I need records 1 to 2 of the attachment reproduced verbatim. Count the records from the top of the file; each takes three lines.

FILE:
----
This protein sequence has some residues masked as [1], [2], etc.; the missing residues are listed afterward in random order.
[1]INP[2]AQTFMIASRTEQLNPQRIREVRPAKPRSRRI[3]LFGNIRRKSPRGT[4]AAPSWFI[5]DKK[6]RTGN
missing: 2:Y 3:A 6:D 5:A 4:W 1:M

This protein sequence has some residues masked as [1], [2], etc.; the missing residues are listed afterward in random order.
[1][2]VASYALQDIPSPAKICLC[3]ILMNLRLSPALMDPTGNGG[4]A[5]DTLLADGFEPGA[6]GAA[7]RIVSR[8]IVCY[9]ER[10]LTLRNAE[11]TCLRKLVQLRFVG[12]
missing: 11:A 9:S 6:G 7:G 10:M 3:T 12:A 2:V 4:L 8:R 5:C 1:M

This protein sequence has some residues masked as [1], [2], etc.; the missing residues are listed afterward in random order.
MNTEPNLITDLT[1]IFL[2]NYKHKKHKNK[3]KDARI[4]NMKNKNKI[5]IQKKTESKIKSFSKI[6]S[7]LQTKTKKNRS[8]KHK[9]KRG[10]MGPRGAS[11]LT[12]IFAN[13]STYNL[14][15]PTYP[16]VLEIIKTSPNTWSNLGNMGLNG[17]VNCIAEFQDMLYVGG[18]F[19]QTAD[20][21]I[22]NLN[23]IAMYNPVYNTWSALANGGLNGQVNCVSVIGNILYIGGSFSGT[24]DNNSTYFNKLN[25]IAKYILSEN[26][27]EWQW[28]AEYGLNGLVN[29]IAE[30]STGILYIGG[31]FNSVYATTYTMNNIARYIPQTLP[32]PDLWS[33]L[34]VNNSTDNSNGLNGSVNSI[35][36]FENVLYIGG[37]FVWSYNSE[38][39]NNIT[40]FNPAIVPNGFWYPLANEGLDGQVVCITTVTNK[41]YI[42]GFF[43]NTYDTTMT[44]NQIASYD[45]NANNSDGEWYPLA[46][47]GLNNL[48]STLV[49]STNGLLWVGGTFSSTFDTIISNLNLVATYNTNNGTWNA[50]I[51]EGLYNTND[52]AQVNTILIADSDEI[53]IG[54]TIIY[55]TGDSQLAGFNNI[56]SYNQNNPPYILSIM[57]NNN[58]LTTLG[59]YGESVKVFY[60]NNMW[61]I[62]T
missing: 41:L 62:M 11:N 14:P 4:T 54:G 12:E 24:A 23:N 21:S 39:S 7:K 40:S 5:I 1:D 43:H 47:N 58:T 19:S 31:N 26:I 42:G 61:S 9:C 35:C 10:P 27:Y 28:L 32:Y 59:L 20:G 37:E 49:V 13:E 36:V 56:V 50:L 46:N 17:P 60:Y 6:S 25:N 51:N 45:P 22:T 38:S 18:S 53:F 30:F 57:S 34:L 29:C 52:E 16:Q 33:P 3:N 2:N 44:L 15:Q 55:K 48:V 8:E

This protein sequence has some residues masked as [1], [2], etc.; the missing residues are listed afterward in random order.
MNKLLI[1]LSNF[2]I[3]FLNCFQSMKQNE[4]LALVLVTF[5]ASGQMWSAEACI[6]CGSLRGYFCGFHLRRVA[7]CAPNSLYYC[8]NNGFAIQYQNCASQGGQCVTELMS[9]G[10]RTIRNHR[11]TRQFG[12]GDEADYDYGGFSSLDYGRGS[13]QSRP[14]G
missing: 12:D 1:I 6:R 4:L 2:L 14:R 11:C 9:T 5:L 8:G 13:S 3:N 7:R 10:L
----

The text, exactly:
This protein sequence has some residues masked as [1], [2], etc.; the missing residues are listed afterward in random order.
[1]INP[2]AQTFMIASRTEQLNPQRIREVRPAKPRSRRI[3]LFGNIRRKSPRGT[4]AAPSWFI[5]DKK[6]RTGN
missing: 2:Y 3:A 6:D 5:A 4:W 1:M

This protein sequence has some residues masked as [1], [2], etc.; the missing residues are listed afterward in random order.
[1][2]VASYALQDIPSPAKICLC[3]ILMNLRLSPALMDPTGNGG[4]A[5]DTLLADGFEPGA[6]GAA[7]RIVSR[8]IVCY[9]ER[10]LTLRNAE[11]TCLRKLVQLRFVG[12]
missing: 11:A 9:S 6:G 7:G 10:M 3:T 12:A 2:V 4:L 8:R 5:C 1:M